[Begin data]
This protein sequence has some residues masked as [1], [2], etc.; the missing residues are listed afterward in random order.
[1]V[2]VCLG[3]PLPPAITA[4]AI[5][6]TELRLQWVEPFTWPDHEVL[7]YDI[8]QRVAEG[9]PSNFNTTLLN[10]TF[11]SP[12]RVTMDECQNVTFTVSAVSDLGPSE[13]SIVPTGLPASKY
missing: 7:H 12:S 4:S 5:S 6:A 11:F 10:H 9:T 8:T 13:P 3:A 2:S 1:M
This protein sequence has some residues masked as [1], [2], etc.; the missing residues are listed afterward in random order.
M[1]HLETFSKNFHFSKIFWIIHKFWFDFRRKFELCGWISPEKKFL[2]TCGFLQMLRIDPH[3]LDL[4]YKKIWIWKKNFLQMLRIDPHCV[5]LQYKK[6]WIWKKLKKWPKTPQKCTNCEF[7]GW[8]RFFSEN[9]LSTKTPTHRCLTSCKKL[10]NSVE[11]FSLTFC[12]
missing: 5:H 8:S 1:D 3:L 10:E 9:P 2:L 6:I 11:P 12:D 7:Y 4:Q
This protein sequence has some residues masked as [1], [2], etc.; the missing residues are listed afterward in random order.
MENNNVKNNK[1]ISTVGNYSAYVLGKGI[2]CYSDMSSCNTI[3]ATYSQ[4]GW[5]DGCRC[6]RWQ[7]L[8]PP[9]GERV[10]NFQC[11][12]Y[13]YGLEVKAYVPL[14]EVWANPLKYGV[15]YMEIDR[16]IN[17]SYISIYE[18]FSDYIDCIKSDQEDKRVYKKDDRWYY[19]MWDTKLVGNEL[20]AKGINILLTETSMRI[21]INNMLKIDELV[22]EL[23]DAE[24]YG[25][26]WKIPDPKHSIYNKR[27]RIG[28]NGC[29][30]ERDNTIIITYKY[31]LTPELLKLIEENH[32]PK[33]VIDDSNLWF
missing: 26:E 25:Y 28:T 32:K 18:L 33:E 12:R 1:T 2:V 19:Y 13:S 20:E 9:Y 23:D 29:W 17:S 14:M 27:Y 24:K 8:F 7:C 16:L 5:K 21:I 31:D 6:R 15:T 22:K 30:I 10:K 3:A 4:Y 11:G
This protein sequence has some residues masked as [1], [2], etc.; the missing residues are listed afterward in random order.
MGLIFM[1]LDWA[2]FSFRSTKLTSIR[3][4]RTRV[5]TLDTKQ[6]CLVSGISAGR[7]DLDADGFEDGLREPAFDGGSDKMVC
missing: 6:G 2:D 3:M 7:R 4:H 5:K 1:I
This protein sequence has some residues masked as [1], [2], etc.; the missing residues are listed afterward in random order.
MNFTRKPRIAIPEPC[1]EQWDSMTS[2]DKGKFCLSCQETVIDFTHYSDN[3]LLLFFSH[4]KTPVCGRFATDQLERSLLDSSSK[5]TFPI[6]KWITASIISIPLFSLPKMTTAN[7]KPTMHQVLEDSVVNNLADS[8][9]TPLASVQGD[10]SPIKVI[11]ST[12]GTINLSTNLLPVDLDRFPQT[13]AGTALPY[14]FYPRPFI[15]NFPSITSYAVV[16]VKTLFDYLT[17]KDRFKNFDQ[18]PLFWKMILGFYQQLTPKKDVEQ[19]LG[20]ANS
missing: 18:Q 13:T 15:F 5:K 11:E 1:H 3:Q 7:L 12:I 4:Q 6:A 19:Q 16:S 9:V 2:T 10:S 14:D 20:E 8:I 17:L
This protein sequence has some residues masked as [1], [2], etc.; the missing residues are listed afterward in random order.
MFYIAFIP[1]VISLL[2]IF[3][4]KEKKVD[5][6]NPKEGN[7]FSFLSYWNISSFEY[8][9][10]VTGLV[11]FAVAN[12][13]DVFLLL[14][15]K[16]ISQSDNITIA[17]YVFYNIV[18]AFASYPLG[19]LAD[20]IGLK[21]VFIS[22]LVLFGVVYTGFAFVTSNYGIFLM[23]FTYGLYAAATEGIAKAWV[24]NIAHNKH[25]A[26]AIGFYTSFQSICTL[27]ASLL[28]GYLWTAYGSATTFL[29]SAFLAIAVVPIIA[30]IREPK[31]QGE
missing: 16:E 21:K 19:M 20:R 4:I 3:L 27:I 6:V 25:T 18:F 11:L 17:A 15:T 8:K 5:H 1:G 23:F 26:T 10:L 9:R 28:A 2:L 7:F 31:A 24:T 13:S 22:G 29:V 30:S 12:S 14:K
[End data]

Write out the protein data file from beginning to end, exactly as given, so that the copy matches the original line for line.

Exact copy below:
This protein sequence has some residues masked as [1], [2], etc.; the missing residues are listed afterward in random order.
[1]V[2]VCLG[3]PLPPAITA[4]AI[5][6]TELRLQWVEPFTWPDHEVL[7]YDI[8]QRVAEG[9]PSNFNTTLLN[10]TF[11]SP[12]RVTMDECQNVTFTVSAVSDLGPSE[13]SIVPTGLPASKY
missing: 7:H 12:S 4:S 5:S 6:A 11:F 10:H 9:T 8:T 13:P 3:A 2:S 1:M
This protein sequence has some residues masked as [1], [2], etc.; the missing residues are listed afterward in random order.
M[1]HLETFSKNFHFSKIFWIIHKFWFDFRRKFELCGWISPEKKFL[2]TCGFLQMLRIDPH[3]LDL[4]YKKIWIWKKNFLQMLRIDPHCV[5]LQYKK[6]WIWKKLKKWPKTPQKCTNCEF[7]GW[8]RFFSEN[9]LSTKTPTHRCLTSCKKL[10]NSVE[11]FSLTFC[12]
missing: 5:H 8:S 1:D 3:L 10:E 9:P 2:L 6:I 11:P 12:D 7:Y 4:Q
This protein sequence has some residues masked as [1], [2], etc.; the missing residues are listed afterward in random order.
MENNNVKNNK[1]ISTVGNYSAYVLGKGI[2]CYSDMSSCNTI[3]ATYSQ[4]GW[5]DGCRC[6]RWQ[7]L[8]PP[9]GERV[10]NFQC[11][12]Y[13]YGLEVKAYVPL[14]EVWANPLKYGV[15]YMEIDR[16]IN[17]SYISIYE[18]FSDYIDCIKSDQEDKRVYKKDDRWYY[19]MWDTKLVGNEL[20]AKGINILLTETSMRI[21]INNMLKIDELV[22]EL[23]DAE[24]YG[25][26]WKIPDPKHSIYNKR[27]RIG[28]NGC[29][30]ERDNTIIITYKY[31]LTPELLKLIEENH[32]PK[33]VIDDSNLWF
missing: 26:E 25:Y 28:T 32:K 18:L 33:E 12:R 1:T 2:V 19:Y 13:S 20:E 9:Y 23:D 29:W 17:S 14:M 27:Y 24:K 8:F 7:C 16:L 5:K 21:I 31:D 6:R 15:T 22:K 30:I 10:K 3:A 4:Y 11:G
This protein sequence has some residues masked as [1], [2], etc.; the missing residues are listed afterward in random order.
MGLIFM[1]LDWA[2]FSFRSTKLTSIR[3][4]RTRV[5]TLDTKQ[6]CLVSGISAGR[7]DLDADGFEDGLREPAFDGGSDKMVC
missing: 6:G 2:D 3:M 7:R 4:H 5:K 1:I
This protein sequence has some residues masked as [1], [2], etc.; the missing residues are listed afterward in random order.
MNFTRKPRIAIPEPC[1]EQWDSMTS[2]DKGKFCLSCQETVIDFTHYSDN[3]LLLFFSH[4]KTPVCGRFATDQLERSLLDSSSK[5]TFPI[6]KWITASIISIPLFSLPKMTTAN[7]KPTMHQVLEDSVVNNLADS[8][9]TPLASVQGD[10]SPIKVI[11]ST[12]GTINLSTNLLPVDLDRFPQT[13]AGTALPY[14]FYPRPFI[15]NFPSITSYAVV[16]VKTLFDYLT[17]KDRFKNFDQ[18]PLFWKMILGFYQQLTPKKDVEQ[19]LG[20]ANS
missing: 18:Q 13:T 15:F 5:K 11:E 1:H 3:Q 7:L 12:I 4:Q 6:A 19:Q 16:S 9:V 2:T 10:S 14:D 20:E 8:I 17:L
This protein sequence has some residues masked as [1], [2], etc.; the missing residues are listed afterward in random order.
MFYIAFIP[1]VISLL[2]IF[3][4]KEKKVD[5][6]NPKEGN[7]FSFLSYWNISSFEY[8][9][10]VTGLV[11]FAVAN[12][13]DVFLLL[14][15]K[16]ISQSDNITIA[17]YVFYNIV[18]AFASYPLG[19]LAD[20]IGLK[21]VFIS[22]LVLFGVVYTGFAFVTSNYGIFLM[23]FTYGLYAAATEGIAKAWV[24]NIAHNKH[25]A[26]AIGFYTSFQSICTL[27]ASLL[28]GYLWTAYGSATTFL[29]SAFLAIAVVPIIA[30]IREPK[31]QGE
missing: 16:E 21:K 19:M 20:R 4:I 3:L 27:I 6:V 25:T 18:F 11:L 17:A 15:T 8:K 5:H 1:G 23:F 26:T 10:L 9:R 28:A 2:L 7:F 31:A 24:T 13:S 22:G 29:V 30:S 12:S 14:K